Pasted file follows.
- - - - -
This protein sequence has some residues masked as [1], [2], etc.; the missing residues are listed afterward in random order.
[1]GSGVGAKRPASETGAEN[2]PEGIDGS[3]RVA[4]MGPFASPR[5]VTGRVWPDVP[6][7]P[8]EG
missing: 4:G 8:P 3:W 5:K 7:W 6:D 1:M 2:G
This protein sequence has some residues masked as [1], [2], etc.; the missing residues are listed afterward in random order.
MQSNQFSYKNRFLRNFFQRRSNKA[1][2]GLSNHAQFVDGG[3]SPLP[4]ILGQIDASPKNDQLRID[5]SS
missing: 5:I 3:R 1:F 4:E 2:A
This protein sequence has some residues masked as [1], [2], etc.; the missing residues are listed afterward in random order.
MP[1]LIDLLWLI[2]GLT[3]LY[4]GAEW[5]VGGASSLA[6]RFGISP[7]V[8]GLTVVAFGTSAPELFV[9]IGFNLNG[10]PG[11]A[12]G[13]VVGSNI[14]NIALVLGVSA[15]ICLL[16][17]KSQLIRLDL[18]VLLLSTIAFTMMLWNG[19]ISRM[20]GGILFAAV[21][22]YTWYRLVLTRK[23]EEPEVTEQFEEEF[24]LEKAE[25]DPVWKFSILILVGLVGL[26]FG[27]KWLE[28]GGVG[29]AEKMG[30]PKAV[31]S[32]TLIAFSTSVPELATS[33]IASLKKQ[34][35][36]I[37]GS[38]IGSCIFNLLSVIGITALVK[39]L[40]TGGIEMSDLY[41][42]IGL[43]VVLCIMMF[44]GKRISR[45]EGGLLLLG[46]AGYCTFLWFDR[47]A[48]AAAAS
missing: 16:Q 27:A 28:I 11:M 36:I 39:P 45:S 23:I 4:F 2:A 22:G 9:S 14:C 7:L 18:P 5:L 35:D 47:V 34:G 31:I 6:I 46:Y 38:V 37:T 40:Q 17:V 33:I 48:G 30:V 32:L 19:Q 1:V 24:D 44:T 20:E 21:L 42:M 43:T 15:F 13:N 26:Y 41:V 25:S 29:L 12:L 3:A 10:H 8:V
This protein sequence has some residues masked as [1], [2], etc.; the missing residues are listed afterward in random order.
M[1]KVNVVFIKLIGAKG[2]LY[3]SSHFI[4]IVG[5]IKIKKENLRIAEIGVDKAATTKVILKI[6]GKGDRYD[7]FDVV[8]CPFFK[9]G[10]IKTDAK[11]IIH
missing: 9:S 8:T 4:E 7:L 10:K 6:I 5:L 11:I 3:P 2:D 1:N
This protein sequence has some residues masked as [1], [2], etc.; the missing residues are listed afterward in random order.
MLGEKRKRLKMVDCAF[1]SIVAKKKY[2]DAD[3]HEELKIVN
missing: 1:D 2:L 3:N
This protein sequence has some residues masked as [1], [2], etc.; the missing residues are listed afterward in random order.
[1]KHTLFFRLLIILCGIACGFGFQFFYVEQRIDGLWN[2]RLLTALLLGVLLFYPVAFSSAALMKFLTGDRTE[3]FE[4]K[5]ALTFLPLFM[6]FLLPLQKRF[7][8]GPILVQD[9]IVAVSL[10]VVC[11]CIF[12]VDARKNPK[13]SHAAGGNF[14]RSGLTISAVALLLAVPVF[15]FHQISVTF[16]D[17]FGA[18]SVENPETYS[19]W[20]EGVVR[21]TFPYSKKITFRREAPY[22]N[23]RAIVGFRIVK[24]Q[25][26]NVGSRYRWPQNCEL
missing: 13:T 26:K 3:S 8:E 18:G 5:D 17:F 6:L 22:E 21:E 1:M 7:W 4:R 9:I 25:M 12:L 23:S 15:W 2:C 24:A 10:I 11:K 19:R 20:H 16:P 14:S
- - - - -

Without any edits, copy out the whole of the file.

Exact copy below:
This protein sequence has some residues masked as [1], [2], etc.; the missing residues are listed afterward in random order.
[1]GSGVGAKRPASETGAEN[2]PEGIDGS[3]RVA[4]MGPFASPR[5]VTGRVWPDVP[6][7]P[8]EG
missing: 4:G 8:P 3:W 5:K 7:W 6:D 1:M 2:G
This protein sequence has some residues masked as [1], [2], etc.; the missing residues are listed afterward in random order.
MQSNQFSYKNRFLRNFFQRRSNKA[1][2]GLSNHAQFVDGG[3]SPLP[4]ILGQIDASPKNDQLRID[5]SS
missing: 5:I 3:R 1:F 4:E 2:A
This protein sequence has some residues masked as [1], [2], etc.; the missing residues are listed afterward in random order.
MP[1]LIDLLWLI[2]GLT[3]LY[4]GAEW[5]VGGASSLA[6]RFGISP[7]V[8]GLTVVAFGTSAPELFV[9]IGFNLNG[10]PG[11]A[12]G[13]VVGSNI[14]NIALVLGVSA[15]ICLL[16][17]KSQLIRLDL[18]VLLLSTIAFTMMLWNG[19]ISRM[20]GGILFAAV[21][22]YTWYRLVLTRK[23]EEPEVTEQFEEEF[24]LEKAE[25]DPVWKFSILILVGLVGL[26]FG[27]KWLE[28]GGVG[29]AEKMG[30]PKAV[31]S[32]TLIAFSTSVPELATS[33]IASLKKQ[34][35][36]I[37]GS[38]IGSCIFNLLSVIGITALVK[39]L[40]TGGIEMSDLY[41][42]IGL[43]VVLCIMMF[44]GKRISR[45]EGGLLLLG[46]AGYCTFLWFDR[47]A[48]AAAAS
missing: 16:Q 27:A 28:I 11:M 36:I 39:P 45:S 23:I 4:F 2:A 22:G 9:S 14:C 7:L 18:P 5:L 35:D 47:V 34:G 31:I 6:I 46:Y 38:V 37:T 40:Q 17:V 33:I 48:G 30:V 32:L 19:Q 1:V 24:D 44:T 20:E 21:L 42:M 43:T 15:F 13:N 26:Y 41:V 25:S 29:L 12:L 3:A 10:H 8:V
This protein sequence has some residues masked as [1], [2], etc.; the missing residues are listed afterward in random order.
M[1]KVNVVFIKLIGAKG[2]LY[3]SSHFI[4]IVG[5]IKIKKENLRIAEIGVDKAATTKVILKI[6]GKGDRYD[7]FDVV[8]CPFFK[9]G[10]IKTDAK[11]IIH
missing: 9:S 8:T 4:E 7:L 10:K 6:I 5:L 11:I 3:P 2:D 1:N
This protein sequence has some residues masked as [1], [2], etc.; the missing residues are listed afterward in random order.
MLGEKRKRLKMVDCAF[1]SIVAKKKY[2]DAD[3]HEELKIVN
missing: 1:D 2:L 3:N
This protein sequence has some residues masked as [1], [2], etc.; the missing residues are listed afterward in random order.
[1]KHTLFFRLLIILCGIACGFGFQFFYVEQRIDGLWN[2]RLLTALLLGVLLFYPVAFSSAALMKFLTGDRTE[3]FE[4]K[5]ALTFLPLFM[6]FLLPLQKRF[7][8]GPILVQD[9]IVAVSL[10]VVC[11]CIF[12]VDARKNPK[13]SHAAGGNF[14]RSGLTISAVALLLAVPVF[15]FHQISVTF[16]D[17]FGA[18]SVENPETYS[19]W[20]EGVVR[21]TFPYSKKITFRREAPY[22]N[23]RAIVGFRIVK[24]Q[25][26]NVGSRYRWPQNCEL
missing: 13:T 26:K 3:S 8:E 18:G 5:D 17:F 6:L 22:E 21:E 1:M 7:W 4:R 9:I 25:M 12:L 23:S 15:W 2:C 24:A 10:I 11:K 19:R 20:H 16:P 14:S